1 abr 2016

The "strategy as practice" through Web of Science and Google Scholar

Maia, J.L., Di Serio, L.C.,  Alves Filho, A. G. . Bibliometric research on strategy as practice: exploratory results and source comparison
Sistemas & Gestão, 2016, 10(4), 654-69. 
DOI: 10.20985/1980-5160.2015.v10n4.662

The purpose of this article, therefore, is to sketch an overview of the scientific production in this new field of “Strategy as Practice”, assessing issues such as major works, authors, publishing media, themes, institutions, related keywords, and more. From a condensed work previously published by Maia et Alves Filho (2013), this article seeks to recover and explore more deeply the referred research, bringing new aspects and ways of interpretation, as well as similar bibliometric research performance using Google Scholar as an alternative source of information.

The data used in the first bibliometric analysis in this article are the documents found in the database Web of Science, which are published by Thomson Reuters. The process of searching  or documents was performed using the keywords “strategy as practice” and “strategy-as- - practice” and the Boolean operator “OR”, in fields titles, descriptors and topics of the publications, limited “Articles or congress work or conference abstracts or book chapters, excluding book reviews. From this search and refinement 72 publications were obtained.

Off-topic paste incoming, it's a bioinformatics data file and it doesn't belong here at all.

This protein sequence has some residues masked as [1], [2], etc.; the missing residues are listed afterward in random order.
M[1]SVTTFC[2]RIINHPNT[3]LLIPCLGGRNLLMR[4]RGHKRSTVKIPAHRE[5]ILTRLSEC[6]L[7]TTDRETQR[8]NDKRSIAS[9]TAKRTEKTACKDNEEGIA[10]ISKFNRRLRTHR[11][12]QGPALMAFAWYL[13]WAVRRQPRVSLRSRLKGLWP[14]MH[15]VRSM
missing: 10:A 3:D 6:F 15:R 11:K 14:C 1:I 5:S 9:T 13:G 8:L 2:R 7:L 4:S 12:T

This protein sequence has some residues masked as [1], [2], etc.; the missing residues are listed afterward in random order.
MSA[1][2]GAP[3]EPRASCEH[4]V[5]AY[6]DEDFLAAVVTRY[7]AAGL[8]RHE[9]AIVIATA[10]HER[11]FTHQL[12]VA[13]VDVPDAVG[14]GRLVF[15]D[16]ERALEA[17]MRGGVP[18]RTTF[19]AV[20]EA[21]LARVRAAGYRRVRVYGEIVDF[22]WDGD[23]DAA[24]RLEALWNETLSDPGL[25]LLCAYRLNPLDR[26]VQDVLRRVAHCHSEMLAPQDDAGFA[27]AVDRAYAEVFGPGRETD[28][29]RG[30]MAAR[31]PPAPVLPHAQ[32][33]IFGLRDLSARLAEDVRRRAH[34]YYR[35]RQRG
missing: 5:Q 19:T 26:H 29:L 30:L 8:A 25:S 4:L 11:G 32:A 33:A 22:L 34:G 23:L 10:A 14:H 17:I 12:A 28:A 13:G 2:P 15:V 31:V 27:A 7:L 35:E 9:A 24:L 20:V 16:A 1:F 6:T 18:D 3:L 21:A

Data for the bibliometric analysis in this article are the documents retrieved in the Google Scholar database, which could be obtained and extracted with the assistance of the Publish or Perish software (Harzig, 2007). The process of searching for documents was executed based
on the same keywords of the previous query, “strategy as practice” and “strategy-as-practice” and the Boolean operator “OR”. Because of the limitations of the maximum results of Google Scholar (1000 results), the research had to be divided into several publishing periods, which were subsequently consolidated. From this process, 2,372 results were obtained, including 360 without date of preparation. 

(1) size limits in Google Scholar make it impossible to calculate classic bibliometric indicators; (2) Google Scholar has generated a database with more than 30 times the results in Web of Science. Although it was expected that the amount of Google Scholar results were higher than the Web of Science, this proportionality also emphasizes that much of the research on SAP is still “sub-published”, and it is developed in congress articles, open jobs available on the internet…
(3) Google Scholar has generated a much more disperse and diverse base. While the top five authors in Web of Science are responsible for almost 50% of works, in Google Scholar these authors produce only 4% of them. In the case of sources, the numbers are smaller but similarly distinct: the five largest sources publish 36% of the results via Web of Science, while in Google Scholar that number is only 10%.
(4) there are concerns in terms of using Scholar as a source of information: 15% of the documents do not present publication date while 27% do not present publication source.


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